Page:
Health Teacher Resources

Find Health educational ideas and activities

Showing 41 - 60 of 221 resources
The topic is protecting our own protective covering: the skin. In particular, the information deals with sweating as a means of temperature regulation and the need to wear clothing appropriate for allowing the process to occur. Learners also read about contusions, blisters, and sun damage. There isn't much to the instructional activity other than reading an article online and answering comprehension questions, but you may find it useful as an informational text exercise.
Investigate popular scientific claims and gather evidence to defend or argue against an author's stance. Writers synthesize information and compose their own "Really?" columns modeled after those found in the weekly "Science Times" section of the New York Times. The lesson reinforces the development of clear arguments as well as the use of appropriate evidence and details to support claims.
Students research sleep following a class discussion on an article in The New York Times. Students use their research information to create a health and wellness exhibit that addresses topics related to sleep.
Learners develop pamphlets for a dental health mentoring program that educates younger learners about caring for their teeth. They recall experiences at visits to dentists and consider why some students may have poor dental health.
Students explore various theories about laughter, laughter's effects on our mental health, and the benefits of laughter to our immune system.
Sixth graders examine the mental, physical, and social dimensions of their health. They discuss and list examples of each component of health on a worksheet, and list ways that they give attention to each aspect of their health on a paper pyramid.
Research sports to foster an interest in afterschool engagement, and see your students grow more creative and focused.
Students read "Next Stop for the Subway, a Fully Automated Future" from The New York Times and consider the effect of technology on their town or city. After discussing arguments for and against the new computer-based subway system in the article, students design and draw computerized public transportation for their town or city.
Students uses scientific inquiry to explore hearing. Inquiry involves asking a simple question, doing an investigation, answering the question, and presenting the results to others.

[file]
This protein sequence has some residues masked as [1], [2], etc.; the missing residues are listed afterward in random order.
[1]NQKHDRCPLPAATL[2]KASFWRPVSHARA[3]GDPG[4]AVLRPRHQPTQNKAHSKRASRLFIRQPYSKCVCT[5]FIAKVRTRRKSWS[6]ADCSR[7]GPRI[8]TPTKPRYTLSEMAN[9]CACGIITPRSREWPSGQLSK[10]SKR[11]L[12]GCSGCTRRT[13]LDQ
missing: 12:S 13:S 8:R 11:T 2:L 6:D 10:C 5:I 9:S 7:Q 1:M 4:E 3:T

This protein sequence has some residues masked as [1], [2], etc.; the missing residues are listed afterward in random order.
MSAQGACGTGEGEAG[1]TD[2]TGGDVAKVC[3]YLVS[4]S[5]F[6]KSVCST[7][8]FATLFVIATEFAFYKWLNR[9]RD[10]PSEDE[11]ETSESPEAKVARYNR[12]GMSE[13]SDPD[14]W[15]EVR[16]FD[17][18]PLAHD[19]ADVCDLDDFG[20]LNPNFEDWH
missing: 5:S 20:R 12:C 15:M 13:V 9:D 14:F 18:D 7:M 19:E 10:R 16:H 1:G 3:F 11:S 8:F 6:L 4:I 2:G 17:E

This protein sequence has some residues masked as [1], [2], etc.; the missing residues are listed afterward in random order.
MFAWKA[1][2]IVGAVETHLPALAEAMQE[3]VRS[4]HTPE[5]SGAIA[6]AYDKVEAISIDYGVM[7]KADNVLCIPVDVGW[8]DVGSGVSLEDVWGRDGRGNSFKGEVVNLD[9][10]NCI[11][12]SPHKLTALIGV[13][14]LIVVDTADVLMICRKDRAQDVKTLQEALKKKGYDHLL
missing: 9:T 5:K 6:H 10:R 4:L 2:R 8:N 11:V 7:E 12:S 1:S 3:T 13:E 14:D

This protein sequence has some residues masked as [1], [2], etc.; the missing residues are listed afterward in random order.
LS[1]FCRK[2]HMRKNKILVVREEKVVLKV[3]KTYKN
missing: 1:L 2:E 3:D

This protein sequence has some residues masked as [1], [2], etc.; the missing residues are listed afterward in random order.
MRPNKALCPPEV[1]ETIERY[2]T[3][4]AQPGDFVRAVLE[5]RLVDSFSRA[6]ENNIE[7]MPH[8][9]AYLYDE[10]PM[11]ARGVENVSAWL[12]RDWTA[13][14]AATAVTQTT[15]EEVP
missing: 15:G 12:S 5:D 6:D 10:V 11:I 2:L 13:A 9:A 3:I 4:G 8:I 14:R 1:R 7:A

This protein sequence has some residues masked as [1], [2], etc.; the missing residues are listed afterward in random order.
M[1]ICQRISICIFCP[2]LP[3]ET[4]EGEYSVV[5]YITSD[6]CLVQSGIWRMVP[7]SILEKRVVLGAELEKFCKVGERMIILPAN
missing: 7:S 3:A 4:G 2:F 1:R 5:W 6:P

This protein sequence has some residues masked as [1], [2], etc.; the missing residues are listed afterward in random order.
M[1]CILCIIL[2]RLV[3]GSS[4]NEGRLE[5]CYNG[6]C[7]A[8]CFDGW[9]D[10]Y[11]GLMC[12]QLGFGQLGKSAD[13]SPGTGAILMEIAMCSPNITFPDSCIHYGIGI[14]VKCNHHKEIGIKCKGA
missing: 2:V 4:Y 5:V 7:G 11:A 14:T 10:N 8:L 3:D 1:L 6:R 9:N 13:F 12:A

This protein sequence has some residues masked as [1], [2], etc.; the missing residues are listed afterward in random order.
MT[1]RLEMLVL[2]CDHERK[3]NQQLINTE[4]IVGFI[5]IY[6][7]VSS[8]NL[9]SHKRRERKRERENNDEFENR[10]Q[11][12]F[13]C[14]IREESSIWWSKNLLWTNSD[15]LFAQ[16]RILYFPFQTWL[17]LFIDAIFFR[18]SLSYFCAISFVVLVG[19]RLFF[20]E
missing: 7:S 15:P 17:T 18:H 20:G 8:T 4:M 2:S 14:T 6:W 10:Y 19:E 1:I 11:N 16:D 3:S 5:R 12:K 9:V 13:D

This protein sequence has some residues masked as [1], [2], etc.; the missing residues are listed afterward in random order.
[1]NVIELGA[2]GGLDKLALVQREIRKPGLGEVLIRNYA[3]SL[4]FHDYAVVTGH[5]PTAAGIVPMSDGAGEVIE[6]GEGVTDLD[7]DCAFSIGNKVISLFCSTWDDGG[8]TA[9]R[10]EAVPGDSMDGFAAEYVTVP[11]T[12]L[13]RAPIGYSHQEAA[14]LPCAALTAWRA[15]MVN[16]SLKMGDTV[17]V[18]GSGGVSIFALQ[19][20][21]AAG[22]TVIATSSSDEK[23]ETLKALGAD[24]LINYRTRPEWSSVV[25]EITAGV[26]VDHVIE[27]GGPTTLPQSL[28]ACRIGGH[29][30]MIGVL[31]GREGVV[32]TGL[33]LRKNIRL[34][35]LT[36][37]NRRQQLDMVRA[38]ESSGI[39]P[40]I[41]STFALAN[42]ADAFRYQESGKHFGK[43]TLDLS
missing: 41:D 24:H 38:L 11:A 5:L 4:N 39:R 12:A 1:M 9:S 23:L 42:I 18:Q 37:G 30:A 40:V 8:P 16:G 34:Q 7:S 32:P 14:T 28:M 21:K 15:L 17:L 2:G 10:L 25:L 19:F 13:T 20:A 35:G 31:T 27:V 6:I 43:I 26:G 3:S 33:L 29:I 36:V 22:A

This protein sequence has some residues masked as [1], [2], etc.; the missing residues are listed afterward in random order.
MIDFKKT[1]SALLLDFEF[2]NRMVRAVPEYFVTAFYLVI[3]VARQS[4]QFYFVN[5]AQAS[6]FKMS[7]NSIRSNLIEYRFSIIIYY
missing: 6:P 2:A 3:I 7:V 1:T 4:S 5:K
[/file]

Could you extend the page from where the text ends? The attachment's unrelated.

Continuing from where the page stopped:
Students discover that aquatic mammals like whales have ear structures that are different from those of humans and other land animals, yet they are perfectly suited to life underwater. They conduct experiment demonstrating on inner ear vibrations.
Address myths and stereotypes surrounding HIV and AIDS in this lesson plan. Students discuss how the disease is transmitted, how to properly apply a condom, and how to handle real life situations. Note: A number of extension activities, resources, and family supports are included.
Tenth graders identify the ten appeal methods Tobacco Companies use to target teenagers for cigarette sales.
Students explore Nobel Prize winning economist Thomas C. Schelling's "strategic ergonomics" theory as it applies to making New Year's resolutions. They make their own resolutions and develop plans to keep them using Schelling's strategies.
Young scholars are introduced to various concepts related to suicide prevention. They watch a video, read case studies, distinguish between facts and myths about suicide, identify suicide warning signs and participate in class discussion.
Students explore the importance of sun safety in relationship to skin cancer prevention. They test the effectiveness of various sunscreens and administer and analyze a simple survey to their peers. In addition, they implement a public service campaign designed to increase student use of sunscreen and sun safety awareness.
Students outline a body on butcher paper. Students fill in the circulatory system using materials of various textures. Students decorate all the parts of the circulatory system with art articles, like buttons, yarn, etc.
Students read sections of the novel, "The Jungle". They identify the problems of the meat industry during the Progressive Era. They discuss food concerns of today and make connections between the two time periods.
The fascinating topic of human skin color is examined in this article from Muse magazine. It highlights a study done by a pair of scientists on the relationships among strength of sunlight, vitamins, and melanin in the skin. The results enhance our understanding of the evolution of skin color. Create a worksheet of comprehension questions or hold a discussion about this intriguing information. It can be used in a biology class when studying adaptations or evolution, or it can be used in a health class when studying the function of vitamins. 
Second graders learn about the human body. In this biology lesson plan, 2nd graders will begin with the basics of understanding charts and graphs and progress into units that cover the body systems, and mental and emotional health. Students will learn how their daily choices effect their bodies.
Students study practical data analysis within the constraints of the scientific method.  In this data lesson students collect and enter data into a computer spreadsheet then create graphs.